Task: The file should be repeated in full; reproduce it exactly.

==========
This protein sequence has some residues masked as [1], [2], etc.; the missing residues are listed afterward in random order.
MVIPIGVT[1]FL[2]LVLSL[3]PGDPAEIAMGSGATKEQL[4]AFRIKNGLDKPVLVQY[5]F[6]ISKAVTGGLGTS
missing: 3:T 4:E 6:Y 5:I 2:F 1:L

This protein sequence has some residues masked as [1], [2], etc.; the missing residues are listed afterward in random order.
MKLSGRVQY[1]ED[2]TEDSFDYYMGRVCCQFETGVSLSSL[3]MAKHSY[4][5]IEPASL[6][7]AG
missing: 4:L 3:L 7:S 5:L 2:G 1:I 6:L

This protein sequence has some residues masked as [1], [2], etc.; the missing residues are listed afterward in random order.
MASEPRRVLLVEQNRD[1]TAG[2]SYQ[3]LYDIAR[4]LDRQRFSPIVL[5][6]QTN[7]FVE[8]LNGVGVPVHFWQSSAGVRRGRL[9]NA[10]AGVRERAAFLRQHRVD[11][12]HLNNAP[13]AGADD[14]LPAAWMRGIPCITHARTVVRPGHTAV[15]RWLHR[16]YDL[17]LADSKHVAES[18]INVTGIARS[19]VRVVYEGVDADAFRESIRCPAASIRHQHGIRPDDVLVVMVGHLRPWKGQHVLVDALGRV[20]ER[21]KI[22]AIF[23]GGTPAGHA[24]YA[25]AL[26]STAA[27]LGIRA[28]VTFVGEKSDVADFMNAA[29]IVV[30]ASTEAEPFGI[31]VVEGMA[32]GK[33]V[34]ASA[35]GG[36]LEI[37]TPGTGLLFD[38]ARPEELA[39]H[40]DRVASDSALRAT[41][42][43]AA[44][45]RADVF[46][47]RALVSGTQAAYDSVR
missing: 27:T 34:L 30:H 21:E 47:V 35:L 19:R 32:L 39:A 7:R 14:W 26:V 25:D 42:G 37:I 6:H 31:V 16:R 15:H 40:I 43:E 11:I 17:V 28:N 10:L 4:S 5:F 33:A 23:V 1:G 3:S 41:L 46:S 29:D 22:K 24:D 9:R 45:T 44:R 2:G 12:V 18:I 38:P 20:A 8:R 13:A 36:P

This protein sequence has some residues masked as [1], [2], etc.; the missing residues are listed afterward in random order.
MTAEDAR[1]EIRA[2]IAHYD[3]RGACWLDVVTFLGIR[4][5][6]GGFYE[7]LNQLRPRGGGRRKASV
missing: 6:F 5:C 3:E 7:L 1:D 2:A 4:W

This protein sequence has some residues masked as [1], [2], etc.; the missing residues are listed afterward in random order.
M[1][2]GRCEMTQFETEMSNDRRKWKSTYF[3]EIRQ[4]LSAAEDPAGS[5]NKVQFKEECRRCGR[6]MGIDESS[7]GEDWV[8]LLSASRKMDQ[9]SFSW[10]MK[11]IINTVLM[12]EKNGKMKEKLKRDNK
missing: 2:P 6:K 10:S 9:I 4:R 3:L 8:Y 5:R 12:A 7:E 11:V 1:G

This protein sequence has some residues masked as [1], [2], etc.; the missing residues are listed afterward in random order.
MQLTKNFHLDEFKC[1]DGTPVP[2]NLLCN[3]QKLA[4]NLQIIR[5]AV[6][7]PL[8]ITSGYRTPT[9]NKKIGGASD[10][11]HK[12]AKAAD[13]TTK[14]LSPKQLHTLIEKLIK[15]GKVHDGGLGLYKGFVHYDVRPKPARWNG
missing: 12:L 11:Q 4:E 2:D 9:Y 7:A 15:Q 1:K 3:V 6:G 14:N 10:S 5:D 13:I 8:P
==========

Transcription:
This protein sequence has some residues masked as [1], [2], etc.; the missing residues are listed afterward in random order.
MVIPIGVT[1]FL[2]LVLSL[3]PGDPAEIAMGSGATKEQL[4]AFRIKNGLDKPVLVQY[5]F[6]ISKAVTGGLGTS
missing: 3:T 4:E 6:Y 5:I 2:F 1:L

This protein sequence has some residues masked as [1], [2], etc.; the missing residues are listed afterward in random order.
MKLSGRVQY[1]ED[2]TEDSFDYYMGRVCCQFETGVSLSSL[3]MAKHSY[4][5]IEPASL[6][7]AG
missing: 4:L 3:L 7:S 5:L 2:G 1:I 6:L

This protein sequence has some residues masked as [1], [2], etc.; the missing residues are listed afterward in random order.
MASEPRRVLLVEQNRD[1]TAG[2]SYQ[3]LYDIAR[4]LDRQRFSPIVL[5][6]QTN[7]FVE[8]LNGVGVPVHFWQSSAGVRRGRL[9]NA[10]AGVRERAAFLRQHRVD[11][12]HLNNAP[13]AGADD[14]LPAAWMRGIPCITHARTVVRPGHTAV[15]RWLHR[16]YDL[17]LADSKHVAES[18]INVTGIARS[19]VRVVYEGVDADAFRESIRCPAASIRHQHGIRPDDVLVVMVGHLRPWKGQHVLVDALGRV[20]ER[21]KI[22]AIF[23]GGTPAGHA[24]YA[25]AL[26]STAA[27]LGIRA[28]VTFVGEKSDVADFMNAA[29]IVV[30]ASTEAEPFGI[31]VVEGMA[32]GK[33]V[34]ASA[35]GG[36]LEI[37]TPGTGLLFD[38]ARPEELA[39]H[40]DRVASDSALRAT[41][42][43]AA[44][45]RADVF[46][47]RALVSGTQAAYDSVR
missing: 27:T 34:L 30:H 21:E 47:V 35:L 19:R 32:L 39:A 7:R 14:W 26:V 25:D 42:G 37:I 6:H 31:V 16:R 15:H 40:I 43:E 11:I 17:V 28:N 10:L 4:S 5:F 33:A 23:V 1:G 3:S 41:L 46:S 29:D 22:K 24:D 9:R 45:T 44:R 2:G 12:V 18:I 38:P 20:A 8:R 13:A 36:P

This protein sequence has some residues masked as [1], [2], etc.; the missing residues are listed afterward in random order.
MTAEDAR[1]EIRA[2]IAHYD[3]RGACWLDVVTFLGIR[4][5][6]GGFYE[7]LNQLRPRGGGRRKASV
missing: 6:F 5:C 3:E 7:L 1:D 2:A 4:W

This protein sequence has some residues masked as [1], [2], etc.; the missing residues are listed afterward in random order.
M[1][2]GRCEMTQFETEMSNDRRKWKSTYF[3]EIRQ[4]LSAAEDPAGS[5]NKVQFKEECRRCGR[6]MGIDESS[7]GEDWV[8]LLSASRKMDQ[9]SFSW[10]MK[11]IINTVLM[12]EKNGKMKEKLKRDNK
missing: 2:P 6:K 10:S 9:I 4:R 3:L 8:Y 5:R 12:A 7:E 11:V 1:G

This protein sequence has some residues masked as [1], [2], etc.; the missing residues are listed afterward in random order.
MQLTKNFHLDEFKC[1]DGTPVP[2]NLLCN[3]QKLA[4]NLQIIR[5]AV[6][7]PL[8]ITSGYRTPT[9]NKKIGGASD[10][11]HK[12]AKAAD[13]TTK[14]LSPKQLHTLIEKLIK[15]GKVHDGGLGLYKGFVHYDVRPKPARWNG
missing: 12:L 11:Q 4:E 2:D 9:Y 7:A 15:Q 1:K 3:V 6:G 14:N 10:S 5:D 13:I 8:P